paper clip

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I use Lexol wipes - for both the cleaner and the conditioner (the blue bottle shown below is for vinyl/plastic I use it on my crocs /wink/)



You can get the wipes at auto parts stores.

I use 1 wipe per pair of shoes, depending on how dirty they are (usually not too dirty).

I wipe the cleaner on, then wipe it away with an old t-shirt.
Then, I wipe on the conditioner and let it dry, and then wipe with a t-shirt.
Then, I wipe on shoe cream the color of the shoe with an old t-shirt, let sit for a while and then wipe that off with a t-shirt.
Then, I apply a light coat of wax with a small horsehair brush, let that sit for a while and then wipe that off with a t-shirt.
I then buff with a horsehair brush.
 

Bob01

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Originally Posted by Wes Bourne
On any dress shoes out of the box, I go:

1. Conditioner, overnight drying time
2. Conditioner, overnight drying time
3. Light Wax polish
4. Buff shine and rewax as needed
5. On wax buildup, apply acetone (nail polish remover) with jumbo cotton pads to strip, overnight drying time, then go to step 1.

Admittedly, I am very OCD. I'm sure wearing them straight out of the box would be fine, unless you're talking about some vintage nos shoes dating from way back...

Forgot to mention that Crema Alpina is highly touted here as far as conditioners are concerned, no experience with it myself though.


Does Conditioner penetrate waxes/creams? For monthly/maintenance polishings, would you need to strip the polish/wax/cream before applying the conditioner?

Thanks,

Bob
 

grimslade

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I condition a number of my shoes more often than I polish them. I don't use Lexol though, and I'm not a big fan of it for footwear. YMMV.
 

Wes Bourne

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Originally Posted by Bob01
Does Conditioner penetrate waxes/creams? For monthly/maintenance polishings, would you need to strip the polish/wax/cream before applying the conditioner?

Thanks,

Bob


My guess is that if you want the conditioner to fully penetrate the leather and have the most beneficial effect, it might be best to strip any old polish/wax/cream before applying it. Mind you, I've never bothered stripping new shoes before conditioning them, although they do come waxed straight out of the box...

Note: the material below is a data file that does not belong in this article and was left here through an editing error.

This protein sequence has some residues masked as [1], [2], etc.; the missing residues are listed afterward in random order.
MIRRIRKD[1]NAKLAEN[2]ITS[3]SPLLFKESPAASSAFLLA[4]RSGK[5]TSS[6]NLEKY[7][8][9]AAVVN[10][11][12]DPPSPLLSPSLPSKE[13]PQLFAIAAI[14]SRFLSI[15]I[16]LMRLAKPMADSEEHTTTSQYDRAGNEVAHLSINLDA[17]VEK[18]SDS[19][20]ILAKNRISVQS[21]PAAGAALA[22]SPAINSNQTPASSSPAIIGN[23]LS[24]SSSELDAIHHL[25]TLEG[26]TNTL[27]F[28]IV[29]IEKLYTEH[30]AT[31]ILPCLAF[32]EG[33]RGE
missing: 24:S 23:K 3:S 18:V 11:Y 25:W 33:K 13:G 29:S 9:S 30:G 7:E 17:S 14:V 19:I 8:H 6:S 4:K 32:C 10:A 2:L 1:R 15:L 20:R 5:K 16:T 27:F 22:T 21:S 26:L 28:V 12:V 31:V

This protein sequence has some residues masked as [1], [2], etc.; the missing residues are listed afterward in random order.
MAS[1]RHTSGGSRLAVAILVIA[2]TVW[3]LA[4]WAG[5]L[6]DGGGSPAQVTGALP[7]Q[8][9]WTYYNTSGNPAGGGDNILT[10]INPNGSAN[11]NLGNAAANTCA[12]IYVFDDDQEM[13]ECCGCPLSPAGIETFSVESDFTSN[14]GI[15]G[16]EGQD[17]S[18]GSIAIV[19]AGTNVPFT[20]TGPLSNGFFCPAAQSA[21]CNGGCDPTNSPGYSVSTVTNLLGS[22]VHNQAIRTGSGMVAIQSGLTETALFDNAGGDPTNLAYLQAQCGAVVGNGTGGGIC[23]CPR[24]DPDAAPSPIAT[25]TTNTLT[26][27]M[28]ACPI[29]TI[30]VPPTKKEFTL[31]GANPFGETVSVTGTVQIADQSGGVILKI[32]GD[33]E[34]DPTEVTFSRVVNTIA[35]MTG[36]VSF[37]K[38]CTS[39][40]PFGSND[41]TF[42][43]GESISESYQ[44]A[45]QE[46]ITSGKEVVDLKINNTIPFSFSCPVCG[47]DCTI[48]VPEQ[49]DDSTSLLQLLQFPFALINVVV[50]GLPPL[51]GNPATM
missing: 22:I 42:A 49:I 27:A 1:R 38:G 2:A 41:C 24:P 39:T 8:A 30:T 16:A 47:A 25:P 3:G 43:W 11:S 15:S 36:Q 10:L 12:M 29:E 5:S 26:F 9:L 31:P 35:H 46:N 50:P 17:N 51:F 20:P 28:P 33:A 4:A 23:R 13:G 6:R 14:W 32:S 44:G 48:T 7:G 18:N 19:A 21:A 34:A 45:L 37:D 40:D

I've found a good waxing job goes a long way. I can usually go a few wearings before I need to go through the whole routine again; a quick brushing followed by buffing with old pantyhose is often enough to bring out the shine. It also wears down the last coat of polish/wax/cream you did apply, leaving you with less crap to strip next time your shoes are due for a full wax.

As much as conditioning can be beneficial, I guess you don't want to overcondition either. The frequency at which you need to do so probably depends on how often you wear a particular pair of shoes. Your climate likely has an effect as well.
 

Kaplan

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Do you apply conditioner to sides and/or bottoms of soles?

Why/why not?
 

Wes Bourne

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Originally Posted by Kaplan
Do you apply conditioner to sides and/or bottoms of soles?

Why/why not?


I don't simply because I've never felt they needed it; I've never noticed my soles getting dry or brittled. Also, I haven't seen it recommended by shoe care product manufaturers. I should get some edge dressing though.

Other, more advanced, shoe afficionados might be able to say whether there is an actual need to do so or not.
 

Kaplan

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Forgive my ignorance, but what is the purpose of edge dressing?